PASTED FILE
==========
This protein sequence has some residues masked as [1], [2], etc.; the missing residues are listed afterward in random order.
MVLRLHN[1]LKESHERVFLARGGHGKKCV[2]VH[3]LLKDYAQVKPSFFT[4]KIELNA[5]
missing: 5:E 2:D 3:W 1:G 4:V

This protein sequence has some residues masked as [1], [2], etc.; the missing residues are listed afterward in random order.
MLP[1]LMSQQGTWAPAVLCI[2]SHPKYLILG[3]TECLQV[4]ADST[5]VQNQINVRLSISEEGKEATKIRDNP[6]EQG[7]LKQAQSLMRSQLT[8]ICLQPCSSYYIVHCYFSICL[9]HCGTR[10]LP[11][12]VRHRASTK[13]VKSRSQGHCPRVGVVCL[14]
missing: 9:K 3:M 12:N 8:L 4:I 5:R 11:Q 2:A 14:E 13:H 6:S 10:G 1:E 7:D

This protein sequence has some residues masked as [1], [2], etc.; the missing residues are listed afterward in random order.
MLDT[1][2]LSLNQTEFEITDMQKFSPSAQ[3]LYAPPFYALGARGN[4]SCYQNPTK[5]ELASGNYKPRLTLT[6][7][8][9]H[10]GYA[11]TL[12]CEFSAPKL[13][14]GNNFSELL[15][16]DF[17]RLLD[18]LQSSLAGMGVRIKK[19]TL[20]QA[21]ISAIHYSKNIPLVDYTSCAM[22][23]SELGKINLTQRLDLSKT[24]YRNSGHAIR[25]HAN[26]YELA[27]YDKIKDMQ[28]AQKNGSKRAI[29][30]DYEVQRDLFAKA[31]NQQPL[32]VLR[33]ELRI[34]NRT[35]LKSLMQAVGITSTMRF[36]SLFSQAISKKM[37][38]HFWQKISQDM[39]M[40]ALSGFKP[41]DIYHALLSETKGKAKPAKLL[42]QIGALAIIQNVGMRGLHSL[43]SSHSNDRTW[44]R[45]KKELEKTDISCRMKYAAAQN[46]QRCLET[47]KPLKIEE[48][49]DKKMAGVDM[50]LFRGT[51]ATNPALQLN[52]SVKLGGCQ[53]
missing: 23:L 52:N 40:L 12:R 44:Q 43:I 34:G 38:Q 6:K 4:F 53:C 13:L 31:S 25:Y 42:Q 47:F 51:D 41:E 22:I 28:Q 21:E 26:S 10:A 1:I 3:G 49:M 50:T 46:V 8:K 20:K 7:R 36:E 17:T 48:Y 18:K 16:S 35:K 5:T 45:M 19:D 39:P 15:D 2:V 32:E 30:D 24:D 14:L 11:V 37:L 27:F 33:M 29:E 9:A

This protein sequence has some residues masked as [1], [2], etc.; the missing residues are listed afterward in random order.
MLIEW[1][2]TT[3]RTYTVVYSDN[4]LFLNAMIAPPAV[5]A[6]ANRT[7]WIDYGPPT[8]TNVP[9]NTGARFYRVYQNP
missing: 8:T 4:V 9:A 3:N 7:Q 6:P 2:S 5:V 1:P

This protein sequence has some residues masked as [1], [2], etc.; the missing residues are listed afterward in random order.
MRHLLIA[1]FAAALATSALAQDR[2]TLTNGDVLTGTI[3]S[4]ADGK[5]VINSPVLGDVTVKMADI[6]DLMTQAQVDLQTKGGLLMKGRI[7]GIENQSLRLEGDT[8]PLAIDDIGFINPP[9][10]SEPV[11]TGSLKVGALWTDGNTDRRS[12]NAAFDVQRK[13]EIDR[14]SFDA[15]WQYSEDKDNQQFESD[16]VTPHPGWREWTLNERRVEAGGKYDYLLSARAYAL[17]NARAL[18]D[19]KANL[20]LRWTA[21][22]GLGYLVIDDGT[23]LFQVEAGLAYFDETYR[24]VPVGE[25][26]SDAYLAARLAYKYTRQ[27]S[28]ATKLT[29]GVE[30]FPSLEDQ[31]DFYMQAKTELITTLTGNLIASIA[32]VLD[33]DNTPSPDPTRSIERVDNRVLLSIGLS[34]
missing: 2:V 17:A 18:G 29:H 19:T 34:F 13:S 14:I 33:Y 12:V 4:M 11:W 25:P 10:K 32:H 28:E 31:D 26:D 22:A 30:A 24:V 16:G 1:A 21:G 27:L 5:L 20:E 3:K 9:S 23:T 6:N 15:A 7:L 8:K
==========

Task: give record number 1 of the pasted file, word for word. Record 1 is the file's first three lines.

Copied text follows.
This protein sequence has some residues masked as [1], [2], etc.; the missing residues are listed afterward in random order.
MVLRLHN[1]LKESHERVFLARGGHGKKCV[2]VH[3]LLKDYAQVKPSFFT[4]KIELNA[5]
missing: 5:E 2:D 3:W 1:G 4:V